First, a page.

HRS 2017: Endovascular occlusion balloon inclusion during lead extraction reduces mortality

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Roger Carrillo

Patients who suffer superior vena cava tears (SVC) during lead extraction are more likely to survive when treatment includes an endovascular occlusion balloon, a late-breaking trial study presented at the Heart Rhythm Society’s 38th Annual Scientific Sessions (10‒13 May, Chicago, USA) found.

Lead investigator Roger Carrillo, from the University of Miami in Florida, USA, said: “Approximately 15,000 to 20,000 lead extractions are performed in the United States and the procedure is very safe and effective. However in 0.5% of cases, SVC tears may occur. An endovascular balloon has the potential to save lives during complications. The balloon requires the placement of a guidewire before the procedure from the femoral vein to the right internal jugular or the right subclavian vein. The balloon can be quickly deployed into position in less than two minutes.”

Central venous vascular tears constitute potentially the most lethal complication during cardiac implantable electronic lead device extraction. Historically, the fatality rate has been 50% due to exsanguination.

A compliant balloon (Bridge Occlusion Balloon, Spectranetics), specially devised for use in the SVC is designed to provide haemostasis and a clear surgical field for repair, significantly reducing the rate of blood loss, stabilising the patient, and allowing the physician more time to develop a plan of action. This study assessed the early impact of the compliant occlusion balloon on the management of SVC tears during lead extractions.

All FDA reports of adverse events due to medical devices involving Spectranetics extraction tools from 1 July 2016 to 31 Dec 2016 were reviewed independently by two physicians to identify instances of SVC tears. The cases were then analysed for patient demographics, repair strategies, and index hospital mortality. Inclusion criteria were surgically confirmed SVC tear by sternotomy or autopsy, between the innominate vein and right atrium. Exclusion criteria were unconfirmed SVC tears, non-SVC tears, and surgical repair not attempted.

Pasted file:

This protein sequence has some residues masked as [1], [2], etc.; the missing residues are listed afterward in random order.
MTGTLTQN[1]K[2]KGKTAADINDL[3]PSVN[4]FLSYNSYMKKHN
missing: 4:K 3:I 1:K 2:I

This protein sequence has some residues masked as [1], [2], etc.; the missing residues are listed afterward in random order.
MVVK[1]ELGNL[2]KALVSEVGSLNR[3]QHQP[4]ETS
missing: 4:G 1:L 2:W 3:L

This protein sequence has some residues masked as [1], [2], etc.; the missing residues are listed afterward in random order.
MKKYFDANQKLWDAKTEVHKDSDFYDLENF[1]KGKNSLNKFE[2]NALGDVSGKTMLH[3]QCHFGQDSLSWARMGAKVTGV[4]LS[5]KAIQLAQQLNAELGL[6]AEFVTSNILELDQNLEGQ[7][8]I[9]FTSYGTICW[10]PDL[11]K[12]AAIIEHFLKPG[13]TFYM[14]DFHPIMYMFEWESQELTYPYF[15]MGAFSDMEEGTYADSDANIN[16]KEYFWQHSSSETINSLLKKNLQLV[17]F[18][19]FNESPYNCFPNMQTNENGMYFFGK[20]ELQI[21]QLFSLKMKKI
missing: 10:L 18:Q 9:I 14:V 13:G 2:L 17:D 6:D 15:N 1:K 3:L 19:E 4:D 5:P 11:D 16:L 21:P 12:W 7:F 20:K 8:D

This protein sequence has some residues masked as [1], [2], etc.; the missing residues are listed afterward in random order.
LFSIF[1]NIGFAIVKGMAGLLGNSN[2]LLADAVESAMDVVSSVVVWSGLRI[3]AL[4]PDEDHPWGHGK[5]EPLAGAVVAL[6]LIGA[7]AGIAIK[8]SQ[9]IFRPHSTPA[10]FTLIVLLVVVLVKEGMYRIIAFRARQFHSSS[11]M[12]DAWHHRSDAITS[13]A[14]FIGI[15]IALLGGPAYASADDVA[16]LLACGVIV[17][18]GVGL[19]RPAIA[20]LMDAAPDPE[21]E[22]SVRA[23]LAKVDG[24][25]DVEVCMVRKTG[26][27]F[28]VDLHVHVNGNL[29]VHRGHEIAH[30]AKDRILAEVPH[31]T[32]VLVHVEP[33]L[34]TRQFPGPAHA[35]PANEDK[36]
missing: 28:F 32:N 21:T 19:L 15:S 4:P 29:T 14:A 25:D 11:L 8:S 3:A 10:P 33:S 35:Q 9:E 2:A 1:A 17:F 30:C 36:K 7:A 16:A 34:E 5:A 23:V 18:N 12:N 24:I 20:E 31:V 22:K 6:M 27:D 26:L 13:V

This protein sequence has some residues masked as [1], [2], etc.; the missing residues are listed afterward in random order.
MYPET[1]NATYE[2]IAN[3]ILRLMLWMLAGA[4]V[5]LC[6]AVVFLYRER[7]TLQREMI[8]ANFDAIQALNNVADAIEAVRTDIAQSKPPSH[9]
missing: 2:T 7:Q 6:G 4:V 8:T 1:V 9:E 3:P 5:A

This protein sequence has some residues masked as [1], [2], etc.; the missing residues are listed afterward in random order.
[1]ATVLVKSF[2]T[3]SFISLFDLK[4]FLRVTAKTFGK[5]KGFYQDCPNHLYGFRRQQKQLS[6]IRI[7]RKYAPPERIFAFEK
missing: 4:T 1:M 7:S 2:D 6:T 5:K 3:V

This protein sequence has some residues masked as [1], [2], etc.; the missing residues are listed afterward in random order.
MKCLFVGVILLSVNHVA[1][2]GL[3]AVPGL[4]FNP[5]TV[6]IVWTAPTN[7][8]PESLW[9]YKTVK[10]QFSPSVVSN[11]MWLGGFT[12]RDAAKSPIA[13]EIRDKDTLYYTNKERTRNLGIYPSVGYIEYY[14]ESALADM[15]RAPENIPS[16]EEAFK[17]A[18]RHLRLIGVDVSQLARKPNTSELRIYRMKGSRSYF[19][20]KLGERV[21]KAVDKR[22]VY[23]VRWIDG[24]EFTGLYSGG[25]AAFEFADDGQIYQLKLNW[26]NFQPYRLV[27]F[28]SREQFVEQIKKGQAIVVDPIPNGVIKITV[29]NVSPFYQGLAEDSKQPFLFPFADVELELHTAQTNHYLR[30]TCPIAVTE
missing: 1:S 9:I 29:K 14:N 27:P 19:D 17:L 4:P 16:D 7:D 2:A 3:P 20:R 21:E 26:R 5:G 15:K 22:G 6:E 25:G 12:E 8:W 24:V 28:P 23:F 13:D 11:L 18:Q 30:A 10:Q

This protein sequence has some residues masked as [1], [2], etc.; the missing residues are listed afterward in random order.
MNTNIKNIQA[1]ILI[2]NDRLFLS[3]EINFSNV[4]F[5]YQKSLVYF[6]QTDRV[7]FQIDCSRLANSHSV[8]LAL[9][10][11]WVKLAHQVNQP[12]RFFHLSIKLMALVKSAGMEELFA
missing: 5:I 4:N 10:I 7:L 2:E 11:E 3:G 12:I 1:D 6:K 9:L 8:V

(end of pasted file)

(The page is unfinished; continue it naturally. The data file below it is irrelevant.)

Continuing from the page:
During the study period, 68 adverse events were recorded and 35 instances of SVC tears were identified. In nine cases, the occlusion balloon was deployed, and all were discharged alive from hospital. The remaining 26 cases were managed with open surgery without endovascular occlusion, and 13 (50%) survived to discharge. SVC tears occurred in patients identified as high risk of complications. Balloon use significantly increased the likelihood of survival during the study period (p=0.013).

Limitations are small sample size due to the rare occurrence of SVC tears, and the study assumes compliance with federal reporting regulations. Researchers say future steps involve further characterisation of the demographics of patients not treated with the balloon, and more thorough analysis of the medical and surgical approaches.

Carrillo said the wire must remain in the vein during balloon deployment, and the introducer sheath be secured in the femoral vein. “We also learned that the balloon does not substitute surgical repair.” He said 20% of physicians had started to insert a guidewire and a sheath before they extract, and if all physicians followed suit it would make a significant difference to patients.

“This is a very simple change in the workflow of lead extraction. It is very simple for all of us to place a wire and a sheath and have a lifeline in case of complications. You do not need to locate the tear; you do not need to size the tear. The clinical presentation of an SVC tear is haemothorax or pericardial tamponade. So if [that happens], we can float the balloon. If it is coming from the SVC we will be able to temporise the injury. If the injury occurs in the right atrium or the right ventricle the balloon is not going to be effective. But those injuries are usually not as lethal as lacerations of the SVC…the worst complication you can have. Around 70 patients suffer an SVC tear in the United States, and 35 of them pass away. I would like to see zero, none of them passing away.”

The study was not funded and was independent.


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